ISIS User wins prestigious prize for glass research

Tuesday 12 April 2016

Dr Martin, Aston University

For the past 15 years, Dr Martin, Aston University has been using GEM and other ISIS instruments to study the atomic structure of a range of glasses.
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Long-term ISIS user, Dr Richard Martin from Aston University has been awarded the Gottardi Prize for his work on glasses. The prestigious prize, awarded by the International Commission on Glass, recognises young people with outstanding achievements in the field of glass in research and development, teaching, writing, management or commerce.

Dr Martin received his prize at the 24th International Congress on Glass in Shanghai on 08th April 2016.

For the past 15 years, Dr Martin has been using GEM and other ISIS instruments to study the atomic structure of a range of glasses. The past 10 years his research has specifically focused on bioactive glasses, with the aim of understanding how their dissolution properties influence their bioactivity, in order to better design future bioactive glasses.

Bioactive glasses are widely used as synthetic implant materials to repair and replace diseased or damaged bone in patients with small bone defects. They are also used in glass ceramics cements and more recently there has been great interest in also using bioactive glasses in toothpaste to strengthen enamel.

The structural arrangement of bioactive glasses determines how they behave in vivo and how bioactive glasses dissolve which is the first step in promoting bone regeneration. Bioactive glasses typically contain calcium and phosphorus, the main building blocks of bone, which when implanted slowly dissolve in the body and then precipitate into bone material. The release rate can also be designed to stimulate biological response and can be tailored according to the desired application.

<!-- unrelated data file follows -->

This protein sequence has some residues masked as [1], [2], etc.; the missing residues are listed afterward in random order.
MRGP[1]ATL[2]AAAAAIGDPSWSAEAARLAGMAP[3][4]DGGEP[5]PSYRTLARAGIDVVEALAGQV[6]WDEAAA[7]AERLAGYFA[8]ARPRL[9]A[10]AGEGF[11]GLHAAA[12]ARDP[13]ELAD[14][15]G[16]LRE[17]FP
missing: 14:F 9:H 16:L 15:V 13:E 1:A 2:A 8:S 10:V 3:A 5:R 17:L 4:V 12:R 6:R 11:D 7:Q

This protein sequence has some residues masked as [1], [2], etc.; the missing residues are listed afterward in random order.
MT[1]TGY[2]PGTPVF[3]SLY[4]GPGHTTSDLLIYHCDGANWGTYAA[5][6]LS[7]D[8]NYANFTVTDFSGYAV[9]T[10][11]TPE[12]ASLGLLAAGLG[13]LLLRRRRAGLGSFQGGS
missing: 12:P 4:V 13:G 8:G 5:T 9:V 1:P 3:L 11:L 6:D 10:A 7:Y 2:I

Scanning electron microscopy images of bioactive glass

Scanning electron microscopy images. Top: Bioactive glass surface. Bottom: Formation of hydroxyapatite onto the bioactive glass surface after soaking in a simulated body fluid. Credit: RA Martin
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By using GEM, Dr Martin has studied the local structure of these bioactive glass to help understand how the network and glass structure influences the release of bioactive materials.

Dr Martin would like to acknowledge the School of Engineering and Aston Research Centre for Healthy Ageing at Aston University for the provision of excellent glass manufacturing and characterizing facilities necessary for the preparation of samples prior to the experiments at ISIS. He would also like to acknowledge ISIS for the allocations of beam-time and support from the instrument scientists.

Dr Martin's research has been highlighted in the ISIS Annual Review 2013 (pg 21)

For further information, please see:

Martin R A, et al. An examination of the calcium and strontium site distribution in bioactive glasses through isomorphic neutron diffraction, X-ray diffraction, EXAFS and multinuclear solid state NMR. Journal of Materials Chemistry, 22, 22212, (2012).

DOI: 10.1039/C2JM33058J

Martin R A, et al. A structural investigation of the alkali metal site distribution within bioactive glass using neutron diffraction and multinuclear solid state NMR. Physical Chemistry Chemical Physics 14, 12105, (2012).

DOI: 10.1039/C2CP41725A

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